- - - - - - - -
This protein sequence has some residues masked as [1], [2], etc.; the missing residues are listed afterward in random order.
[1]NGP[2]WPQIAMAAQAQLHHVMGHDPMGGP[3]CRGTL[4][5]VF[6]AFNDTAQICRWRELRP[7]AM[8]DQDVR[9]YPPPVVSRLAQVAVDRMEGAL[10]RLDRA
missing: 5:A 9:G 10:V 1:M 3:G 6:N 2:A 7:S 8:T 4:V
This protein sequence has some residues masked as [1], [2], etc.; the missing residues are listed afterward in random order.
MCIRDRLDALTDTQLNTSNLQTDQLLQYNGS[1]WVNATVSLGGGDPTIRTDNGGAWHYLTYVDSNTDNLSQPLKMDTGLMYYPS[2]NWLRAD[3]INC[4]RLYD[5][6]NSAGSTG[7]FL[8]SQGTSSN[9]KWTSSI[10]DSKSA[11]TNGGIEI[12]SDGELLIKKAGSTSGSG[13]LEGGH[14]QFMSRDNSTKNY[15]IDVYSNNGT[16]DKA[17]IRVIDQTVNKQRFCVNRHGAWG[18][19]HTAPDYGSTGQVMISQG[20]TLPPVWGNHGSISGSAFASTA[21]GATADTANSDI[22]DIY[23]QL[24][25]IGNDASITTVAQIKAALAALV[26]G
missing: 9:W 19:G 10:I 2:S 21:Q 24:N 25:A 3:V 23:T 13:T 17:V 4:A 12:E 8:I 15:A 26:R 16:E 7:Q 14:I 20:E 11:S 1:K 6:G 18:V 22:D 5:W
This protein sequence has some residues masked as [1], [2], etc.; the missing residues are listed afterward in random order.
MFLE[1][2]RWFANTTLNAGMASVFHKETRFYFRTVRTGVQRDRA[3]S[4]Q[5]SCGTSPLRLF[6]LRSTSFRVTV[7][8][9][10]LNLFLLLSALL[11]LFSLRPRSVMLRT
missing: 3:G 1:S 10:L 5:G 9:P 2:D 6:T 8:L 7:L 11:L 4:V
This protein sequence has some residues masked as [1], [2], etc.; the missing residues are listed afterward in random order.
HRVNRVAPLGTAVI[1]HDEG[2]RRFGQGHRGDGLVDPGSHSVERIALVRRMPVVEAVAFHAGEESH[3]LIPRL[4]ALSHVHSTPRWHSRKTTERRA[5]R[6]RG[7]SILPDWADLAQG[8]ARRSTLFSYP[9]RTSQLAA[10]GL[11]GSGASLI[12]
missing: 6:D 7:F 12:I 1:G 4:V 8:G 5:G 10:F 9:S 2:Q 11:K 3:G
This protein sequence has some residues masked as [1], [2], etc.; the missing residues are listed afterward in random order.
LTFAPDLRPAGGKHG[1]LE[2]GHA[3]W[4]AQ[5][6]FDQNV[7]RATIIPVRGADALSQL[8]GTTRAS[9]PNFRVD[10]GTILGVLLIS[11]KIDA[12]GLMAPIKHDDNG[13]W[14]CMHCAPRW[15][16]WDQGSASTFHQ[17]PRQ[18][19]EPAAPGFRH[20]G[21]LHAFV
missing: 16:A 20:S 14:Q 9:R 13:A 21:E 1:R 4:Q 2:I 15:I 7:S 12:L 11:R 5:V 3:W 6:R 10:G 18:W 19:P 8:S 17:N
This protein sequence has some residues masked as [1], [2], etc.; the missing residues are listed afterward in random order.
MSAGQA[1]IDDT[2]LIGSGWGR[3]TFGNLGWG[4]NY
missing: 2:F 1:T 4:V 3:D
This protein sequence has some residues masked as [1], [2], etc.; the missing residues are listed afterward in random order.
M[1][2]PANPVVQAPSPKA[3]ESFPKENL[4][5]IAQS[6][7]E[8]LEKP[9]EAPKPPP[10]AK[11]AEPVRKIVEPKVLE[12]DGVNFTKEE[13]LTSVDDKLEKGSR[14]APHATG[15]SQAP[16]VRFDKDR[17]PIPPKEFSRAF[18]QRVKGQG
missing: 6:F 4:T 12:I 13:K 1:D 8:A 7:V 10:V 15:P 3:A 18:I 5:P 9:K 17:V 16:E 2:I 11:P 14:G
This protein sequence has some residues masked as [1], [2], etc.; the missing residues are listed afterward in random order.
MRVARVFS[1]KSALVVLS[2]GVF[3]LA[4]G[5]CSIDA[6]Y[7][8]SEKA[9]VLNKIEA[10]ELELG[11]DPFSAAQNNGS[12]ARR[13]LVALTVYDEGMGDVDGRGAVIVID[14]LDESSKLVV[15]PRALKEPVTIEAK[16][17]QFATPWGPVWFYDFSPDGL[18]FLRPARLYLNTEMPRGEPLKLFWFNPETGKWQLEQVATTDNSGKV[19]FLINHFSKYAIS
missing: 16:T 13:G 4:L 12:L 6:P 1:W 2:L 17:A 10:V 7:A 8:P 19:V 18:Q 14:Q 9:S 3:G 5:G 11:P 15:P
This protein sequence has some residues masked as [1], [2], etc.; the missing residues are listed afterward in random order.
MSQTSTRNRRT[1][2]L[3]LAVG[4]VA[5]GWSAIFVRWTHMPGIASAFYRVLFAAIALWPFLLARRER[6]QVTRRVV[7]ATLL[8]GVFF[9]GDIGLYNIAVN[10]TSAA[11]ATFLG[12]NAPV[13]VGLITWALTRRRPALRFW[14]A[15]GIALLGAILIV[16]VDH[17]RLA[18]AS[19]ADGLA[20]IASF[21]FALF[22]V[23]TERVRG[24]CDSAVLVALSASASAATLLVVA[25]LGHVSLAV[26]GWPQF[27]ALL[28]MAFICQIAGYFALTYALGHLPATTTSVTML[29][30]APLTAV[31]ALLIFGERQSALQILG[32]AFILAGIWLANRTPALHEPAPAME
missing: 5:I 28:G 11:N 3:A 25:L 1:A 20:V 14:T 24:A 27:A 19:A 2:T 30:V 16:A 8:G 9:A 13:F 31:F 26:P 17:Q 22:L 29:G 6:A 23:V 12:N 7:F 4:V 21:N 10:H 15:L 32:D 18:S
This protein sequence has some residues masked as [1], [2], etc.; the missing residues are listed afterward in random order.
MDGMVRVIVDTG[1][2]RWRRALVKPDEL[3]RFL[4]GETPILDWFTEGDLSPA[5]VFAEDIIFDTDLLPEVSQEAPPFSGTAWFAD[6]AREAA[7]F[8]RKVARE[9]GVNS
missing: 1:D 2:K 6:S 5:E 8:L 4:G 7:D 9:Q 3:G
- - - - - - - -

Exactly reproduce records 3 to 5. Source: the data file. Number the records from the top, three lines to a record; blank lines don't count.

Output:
This protein sequence has some residues masked as [1], [2], etc.; the missing residues are listed afterward in random order.
MFLE[1][2]RWFANTTLNAGMASVFHKETRFYFRTVRTGVQRDRA[3]S[4]Q[5]SCGTSPLRLF[6]LRSTSFRVTV[7][8][9][10]LNLFLLLSALL[11]LFSLRPRSVMLRT
missing: 3:G 1:S 10:L 5:G 9:P 2:D 6:T 8:L 7:L 11:L 4:V
This protein sequence has some residues masked as [1], [2], etc.; the missing residues are listed afterward in random order.
HRVNRVAPLGTAVI[1]HDEG[2]RRFGQGHRGDGLVDPGSHSVERIALVRRMPVVEAVAFHAGEESH[3]LIPRL[4]ALSHVHSTPRWHSRKTTERRA[5]R[6]RG[7]SILPDWADLAQG[8]ARRSTLFSYP[9]RTSQLAA[10]GL[11]GSGASLI[12]
missing: 6:D 7:F 12:I 1:G 4:V 8:G 5:G 10:F 9:S 2:Q 11:K 3:G
This protein sequence has some residues masked as [1], [2], etc.; the missing residues are listed afterward in random order.
LTFAPDLRPAGGKHG[1]LE[2]GHA[3]W[4]AQ[5][6]FDQNV[7]RATIIPVRGADALSQL[8]GTTRAS[9]PNFRVD[10]GTILGVLLIS[11]KIDA[12]GLMAPIKHDDNG[13]W[14]CMHCAPRW[15][16]WDQGSASTFHQ[17]PRQ[18][19]EPAAPGFRH[20]G[21]LHAFV
missing: 16:A 20:S 14:Q 9:R 13:A 21:E 1:R 4:Q 2:I 15:I 7:S 12:L 11:R 5:V 3:W 6:R 10:G 18:W 19:P 8:S 17:N